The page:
Although the prolific organist-composer Pachelbel wrote many brilliant liturgical works, as well as lucid and uncomplicated toccatas, preludes, ricercare, fantasias, fugues, and ciaconnas (chaconnes), and a work of sheer genius -- the Hexachordum Apollinis (1699) -- it is only one of his most admired works, the Canon in D Major (actually a passacaglia with 28 variations), that has been exclusively quoted in films, such as The Wedding Planner (2001), Stradivari (1989), the television miniseries Cosmos (1980), Bad Timing (1980), and the exceptional Jeder für sich und Gott gegen alle (Every Man for Himself and God Against All; aka The Mystery of Kaspar Hauser) (1974).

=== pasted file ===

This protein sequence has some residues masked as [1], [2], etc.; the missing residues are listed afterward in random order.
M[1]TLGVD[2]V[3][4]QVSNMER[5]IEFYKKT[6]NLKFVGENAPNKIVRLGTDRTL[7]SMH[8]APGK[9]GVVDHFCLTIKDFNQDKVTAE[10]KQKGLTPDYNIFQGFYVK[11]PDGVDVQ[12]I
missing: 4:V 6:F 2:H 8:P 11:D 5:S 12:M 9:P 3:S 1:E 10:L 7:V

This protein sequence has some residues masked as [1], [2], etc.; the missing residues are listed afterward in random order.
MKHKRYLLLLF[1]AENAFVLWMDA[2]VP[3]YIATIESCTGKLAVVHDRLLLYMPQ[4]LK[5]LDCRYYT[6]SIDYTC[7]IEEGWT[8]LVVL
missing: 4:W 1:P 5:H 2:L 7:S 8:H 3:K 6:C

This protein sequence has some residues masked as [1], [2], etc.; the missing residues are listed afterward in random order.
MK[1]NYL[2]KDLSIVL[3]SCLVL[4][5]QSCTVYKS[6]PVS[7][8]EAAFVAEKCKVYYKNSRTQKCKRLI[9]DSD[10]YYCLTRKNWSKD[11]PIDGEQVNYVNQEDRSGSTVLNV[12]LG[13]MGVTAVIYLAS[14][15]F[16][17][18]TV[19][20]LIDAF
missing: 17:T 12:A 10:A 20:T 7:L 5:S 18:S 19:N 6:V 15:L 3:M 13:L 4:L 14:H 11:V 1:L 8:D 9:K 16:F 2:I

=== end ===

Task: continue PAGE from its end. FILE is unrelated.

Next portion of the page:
In director Robert Redford's Academy Award-winning Ordinary People (1980), the characters in an idyllic well-to-do small American community seem always to talk at each other rather than with each other, trying to maintain a superficial air of aloof chit-chat which bypasses real communication about personal feelings. The opening credits for the film occur in silence against a background that changes from flat black to a lightly clouded blue sky. The sound of a solo piano slowly fades in with the upper scale-wise notes of Pachelbel's famous Canon in D Major. The pianist adds the bass and middle voices as picture-perfect locations of the landscape are seen: a perfect autumnal lawn, a dock with a sea gull, a country lane covered with fallen golden leaves, a winding paved road (wordless choral voices enter in parallel thirds), the ideal white gazebo in a park, a church, and a music practice room with a choir of teenagers singing. They add words (not in the Pachelbel original score) to the Canon: "In the silence of our souls, O Lord, we contemplate Thy peace." In the context of the movie, the music serves both as a gentle, soul-soothing texture and as an expression of emotional repression. In a later backyard scene between Conrad Jared (Timothy Hutton) and his mother (Mary Tyler Moore), the Canon is heard lightly in the background as Conrad, who has tried to commit suicide, attempts to speak of his older brother Buck, who was killed in a boating accident. Later, Conrad has an epiphany in the psychoanalyst's office about "who it is who can't forgive who" as very thin echoes of the Canon are heard. In an especially effective sequence, Conrad finds out that his friend Karen, who was also a patient at the hospital for the mentally ill, has committed suicide. This sets off a sudden montage of images, accompanied by a version of the Canon with contemporary harmonies: the boating accident in a furious storm, Conrad's suicide scars as he throws water on his face from a bathroom sink, Conrad running to the office of the psychoanalyst (Judd Hirsch) where he realizes that he blames himself for his brother's death. As the movie concludes, after Conrad and his father speak in the backyard, the camera pulls away as the Canon, this time in its original orchestration for three string parts and continuo, underscores the final credits.